If President Barack Obama was serious last week when he addressed the United Nations, then he just quietly declared war on the First Amendment. If he was not serious, then he is pandering to murderous mobs who demanded that he denounce an obscure YouTube video critical of their faith.
The New York Times portrayed Obama’s remarks as a strong defense of free speech and a challenge to Arab leaders to reform. If only that were true.
Looking at the actual words Obama used reveals what could be called the “Obama Doctrine”– where the U.S. constitution does not permit the president to restrict speech before it is spoken, the president will punish speech, after the fact, by marginalizing the speaker.
“[I]t is the obligation of all leaders, in all countries, to speak out forcefully against violence and extremism. It is time to marginalize those who — even when not directly resorting to violence — use hatred … as a central organizing principle of politics,” Obama said.
Later in his speech, Obama offered an example of those whose opinions should be marginalized: “The future must not belong to those who slander the prophet of Islam. Yet to be credible, those who condemn that slander must also condemn the hate we see in the images of Jesus Christ that are desecrated…”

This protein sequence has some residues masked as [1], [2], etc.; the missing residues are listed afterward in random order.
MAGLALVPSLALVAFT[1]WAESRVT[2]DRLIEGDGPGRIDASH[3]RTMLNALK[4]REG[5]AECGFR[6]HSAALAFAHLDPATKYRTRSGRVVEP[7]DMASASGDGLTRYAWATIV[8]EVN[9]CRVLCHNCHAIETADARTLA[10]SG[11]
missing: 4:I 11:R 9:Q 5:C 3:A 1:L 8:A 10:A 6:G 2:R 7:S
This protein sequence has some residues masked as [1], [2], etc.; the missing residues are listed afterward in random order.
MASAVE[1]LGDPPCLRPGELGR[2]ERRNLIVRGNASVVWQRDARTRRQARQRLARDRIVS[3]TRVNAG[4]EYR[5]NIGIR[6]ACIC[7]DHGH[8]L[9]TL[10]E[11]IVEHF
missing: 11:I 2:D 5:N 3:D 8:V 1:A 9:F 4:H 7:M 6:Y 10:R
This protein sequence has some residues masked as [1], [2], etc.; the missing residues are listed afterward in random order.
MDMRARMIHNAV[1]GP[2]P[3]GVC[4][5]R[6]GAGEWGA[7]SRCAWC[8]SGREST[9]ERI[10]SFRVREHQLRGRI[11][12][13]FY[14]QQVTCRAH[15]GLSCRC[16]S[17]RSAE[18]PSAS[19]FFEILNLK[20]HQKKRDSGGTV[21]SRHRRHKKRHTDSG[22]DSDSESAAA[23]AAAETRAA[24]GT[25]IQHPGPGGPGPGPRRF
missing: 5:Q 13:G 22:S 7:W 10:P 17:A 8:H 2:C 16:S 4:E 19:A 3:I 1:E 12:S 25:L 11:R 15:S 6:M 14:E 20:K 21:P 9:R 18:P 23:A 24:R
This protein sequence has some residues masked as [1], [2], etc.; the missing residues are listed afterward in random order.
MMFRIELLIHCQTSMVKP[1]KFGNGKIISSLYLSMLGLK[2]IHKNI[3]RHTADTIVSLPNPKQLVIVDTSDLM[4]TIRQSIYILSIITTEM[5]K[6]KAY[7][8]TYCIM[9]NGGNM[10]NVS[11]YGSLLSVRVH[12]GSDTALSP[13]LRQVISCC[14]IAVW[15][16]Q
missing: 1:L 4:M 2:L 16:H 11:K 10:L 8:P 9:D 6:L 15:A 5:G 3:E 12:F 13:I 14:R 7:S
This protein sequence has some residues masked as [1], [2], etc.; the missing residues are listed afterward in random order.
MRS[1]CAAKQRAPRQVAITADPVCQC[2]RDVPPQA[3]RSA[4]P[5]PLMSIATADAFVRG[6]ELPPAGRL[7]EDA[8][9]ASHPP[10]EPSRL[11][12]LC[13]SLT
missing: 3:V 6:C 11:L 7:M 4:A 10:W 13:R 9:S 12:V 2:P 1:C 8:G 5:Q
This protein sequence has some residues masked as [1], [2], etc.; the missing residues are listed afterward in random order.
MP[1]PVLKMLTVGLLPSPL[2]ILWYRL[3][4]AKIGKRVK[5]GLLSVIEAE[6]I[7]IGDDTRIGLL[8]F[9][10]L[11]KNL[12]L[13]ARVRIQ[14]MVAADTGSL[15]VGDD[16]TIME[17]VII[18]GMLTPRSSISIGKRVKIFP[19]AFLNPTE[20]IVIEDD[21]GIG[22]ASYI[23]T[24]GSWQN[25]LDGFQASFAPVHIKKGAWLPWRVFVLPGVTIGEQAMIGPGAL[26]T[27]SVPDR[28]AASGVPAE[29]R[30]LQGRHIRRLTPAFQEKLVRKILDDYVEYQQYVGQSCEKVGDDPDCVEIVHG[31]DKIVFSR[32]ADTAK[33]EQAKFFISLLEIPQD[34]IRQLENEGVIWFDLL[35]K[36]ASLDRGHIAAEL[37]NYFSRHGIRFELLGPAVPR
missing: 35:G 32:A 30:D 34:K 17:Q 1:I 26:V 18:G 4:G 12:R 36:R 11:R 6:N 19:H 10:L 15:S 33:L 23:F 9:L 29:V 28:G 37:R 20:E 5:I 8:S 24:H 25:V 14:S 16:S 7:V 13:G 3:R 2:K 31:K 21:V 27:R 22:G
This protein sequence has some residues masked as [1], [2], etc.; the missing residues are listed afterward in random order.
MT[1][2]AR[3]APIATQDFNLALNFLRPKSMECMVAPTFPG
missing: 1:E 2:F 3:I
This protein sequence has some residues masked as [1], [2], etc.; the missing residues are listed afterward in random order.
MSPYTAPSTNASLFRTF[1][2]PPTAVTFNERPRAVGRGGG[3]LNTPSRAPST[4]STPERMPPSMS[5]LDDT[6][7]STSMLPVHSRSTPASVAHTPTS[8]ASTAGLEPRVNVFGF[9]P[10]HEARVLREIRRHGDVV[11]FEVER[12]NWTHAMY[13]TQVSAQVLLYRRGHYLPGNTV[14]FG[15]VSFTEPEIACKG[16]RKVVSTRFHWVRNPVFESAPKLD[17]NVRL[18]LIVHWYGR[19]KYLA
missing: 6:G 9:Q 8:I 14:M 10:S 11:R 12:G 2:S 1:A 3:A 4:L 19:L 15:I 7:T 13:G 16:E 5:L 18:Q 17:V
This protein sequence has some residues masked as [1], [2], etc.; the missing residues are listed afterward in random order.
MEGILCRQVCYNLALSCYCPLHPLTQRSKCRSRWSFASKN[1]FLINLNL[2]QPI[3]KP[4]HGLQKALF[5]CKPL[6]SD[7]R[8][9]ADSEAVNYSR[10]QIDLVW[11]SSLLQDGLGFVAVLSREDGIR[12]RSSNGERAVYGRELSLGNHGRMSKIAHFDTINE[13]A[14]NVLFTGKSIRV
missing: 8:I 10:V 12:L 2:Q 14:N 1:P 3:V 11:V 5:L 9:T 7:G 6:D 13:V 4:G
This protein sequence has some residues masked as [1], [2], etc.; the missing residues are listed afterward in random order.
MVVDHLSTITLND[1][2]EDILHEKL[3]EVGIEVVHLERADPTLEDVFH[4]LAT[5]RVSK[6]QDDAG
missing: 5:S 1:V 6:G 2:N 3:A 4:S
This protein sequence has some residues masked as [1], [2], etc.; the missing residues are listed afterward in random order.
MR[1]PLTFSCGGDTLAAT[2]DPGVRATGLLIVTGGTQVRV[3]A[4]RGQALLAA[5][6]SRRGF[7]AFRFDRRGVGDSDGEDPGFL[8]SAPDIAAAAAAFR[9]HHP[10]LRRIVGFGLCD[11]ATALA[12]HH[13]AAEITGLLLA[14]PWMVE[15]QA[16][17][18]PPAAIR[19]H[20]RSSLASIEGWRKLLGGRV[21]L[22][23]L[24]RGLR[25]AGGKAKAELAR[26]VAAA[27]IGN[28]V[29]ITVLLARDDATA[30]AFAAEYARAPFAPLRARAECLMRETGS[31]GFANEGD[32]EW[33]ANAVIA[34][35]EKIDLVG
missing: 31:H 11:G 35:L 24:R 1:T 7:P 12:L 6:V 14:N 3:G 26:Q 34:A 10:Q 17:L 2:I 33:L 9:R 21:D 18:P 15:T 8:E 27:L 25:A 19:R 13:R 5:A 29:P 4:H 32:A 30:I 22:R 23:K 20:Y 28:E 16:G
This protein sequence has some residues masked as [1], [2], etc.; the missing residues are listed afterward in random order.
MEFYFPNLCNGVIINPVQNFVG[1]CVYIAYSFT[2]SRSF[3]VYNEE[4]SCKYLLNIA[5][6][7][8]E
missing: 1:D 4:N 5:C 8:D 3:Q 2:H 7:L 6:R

“Slander” is speech. “Hate” usually takes the form of speech, too. Is Obama calling on world leaders to join him in ridiculing non-violent people whose speech he does not like? Or by “marginalization” does he mean something worse than tough words from the bully pulpit?
Obama’s new doctrine is frightening in two senses. His call to “marginalize” those who “slander” or “hate” encourages the autocrats of Iran, Syria, and other regimes to punish dissidents while also threatening to shrink the free speech rights of Americans.
Let’s be honest: The only way to police hatred is to police speech. Governments cannot read hearts or minds, but they can read blogs, tweets and texts, and punish what they find disagreeable there. This is what Obama’s “marginalizing” of “hatred” looks like.
At first, governments ban only a few “hateful” words. But we know where this ends. Every time such broad power is given to the powerful, they determine that everything critical of their power is “hate” and therefore banned. Over time, free speech is lost. U.S. presidents and judges have never bestowed this power upon themselves, nor can they under U.S. law, and this is why the country remains free.
Obama’s words signal a sharp departure. For generations, presidents have defended the rights of individuals to say unpopular things, as long as they avoided imminent violence. Obama told the UN that even non-violent speech — if he considers it hateful — should be punished through government sponsored marginalization. This rewrites two centuries of First Amendment law.
Has an American president ever called for government action, at home and abroad, to “marginalize” peaceful, non-violent citizens whose opinions he disfavors? On the subject of religion?
Bad speech should be countered by good speech, and that is the job of the citizens, not the government. The government may not pick winners and losers in the marketplace of ideas.
Read more at IB Times